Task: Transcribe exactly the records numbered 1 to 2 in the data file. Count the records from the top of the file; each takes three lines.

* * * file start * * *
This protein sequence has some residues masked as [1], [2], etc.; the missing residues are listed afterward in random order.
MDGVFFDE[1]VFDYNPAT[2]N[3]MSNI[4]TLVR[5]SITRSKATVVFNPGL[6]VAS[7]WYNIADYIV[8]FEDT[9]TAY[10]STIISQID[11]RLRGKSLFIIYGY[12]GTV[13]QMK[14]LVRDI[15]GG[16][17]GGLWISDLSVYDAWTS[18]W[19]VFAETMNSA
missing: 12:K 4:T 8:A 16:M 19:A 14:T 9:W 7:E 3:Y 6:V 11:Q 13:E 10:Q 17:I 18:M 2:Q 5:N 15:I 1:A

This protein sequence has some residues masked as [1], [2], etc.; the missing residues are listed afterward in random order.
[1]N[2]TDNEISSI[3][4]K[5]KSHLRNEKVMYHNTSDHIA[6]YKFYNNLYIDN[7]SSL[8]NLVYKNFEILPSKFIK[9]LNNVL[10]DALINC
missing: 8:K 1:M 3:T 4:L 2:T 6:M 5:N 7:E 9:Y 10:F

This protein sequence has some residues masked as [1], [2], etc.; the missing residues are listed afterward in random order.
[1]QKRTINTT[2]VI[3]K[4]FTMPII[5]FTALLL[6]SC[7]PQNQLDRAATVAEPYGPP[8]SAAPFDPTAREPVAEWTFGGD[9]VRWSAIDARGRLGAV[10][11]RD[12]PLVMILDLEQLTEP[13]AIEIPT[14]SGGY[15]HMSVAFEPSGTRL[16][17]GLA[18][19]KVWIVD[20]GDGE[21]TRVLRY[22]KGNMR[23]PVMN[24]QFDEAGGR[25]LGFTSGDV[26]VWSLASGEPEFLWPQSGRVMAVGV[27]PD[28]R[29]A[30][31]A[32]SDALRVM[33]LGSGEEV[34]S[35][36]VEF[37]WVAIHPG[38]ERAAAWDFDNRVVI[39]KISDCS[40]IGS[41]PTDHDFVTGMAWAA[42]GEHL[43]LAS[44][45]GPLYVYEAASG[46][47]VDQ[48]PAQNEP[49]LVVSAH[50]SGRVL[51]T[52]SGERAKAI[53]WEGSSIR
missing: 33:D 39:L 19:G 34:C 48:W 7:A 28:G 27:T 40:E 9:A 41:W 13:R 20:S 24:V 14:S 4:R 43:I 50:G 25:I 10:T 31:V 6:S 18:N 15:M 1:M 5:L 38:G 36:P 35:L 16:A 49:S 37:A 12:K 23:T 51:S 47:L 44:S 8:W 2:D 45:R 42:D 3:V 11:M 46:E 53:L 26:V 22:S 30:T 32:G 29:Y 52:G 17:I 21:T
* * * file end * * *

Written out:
This protein sequence has some residues masked as [1], [2], etc.; the missing residues are listed afterward in random order.
MDGVFFDE[1]VFDYNPAT[2]N[3]MSNI[4]TLVR[5]SITRSKATVVFNPGL[6]VAS[7]WYNIADYIV[8]FEDT[9]TAY[10]STIISQID[11]RLRGKSLFIIYGY[12]GTV[13]QMK[14]LVRDI[15]GG[16][17]GGLWISDLSVYDAWTS[18]W[19]VFAETMNSA
missing: 12:K 4:T 8:A 16:M 19:A 14:T 9:W 7:E 3:Y 6:V 11:Q 13:E 10:Q 17:I 18:M 2:Q 5:N 15:I 1:A

This protein sequence has some residues masked as [1], [2], etc.; the missing residues are listed afterward in random order.
[1]N[2]TDNEISSI[3][4]K[5]KSHLRNEKVMYHNTSDHIA[6]YKFYNNLYIDN[7]SSL[8]NLVYKNFEILPSKFIK[9]LNNVL[10]DALINC
missing: 8:K 1:M 3:T 4:L 2:T 6:M 5:N 7:E 9:Y 10:F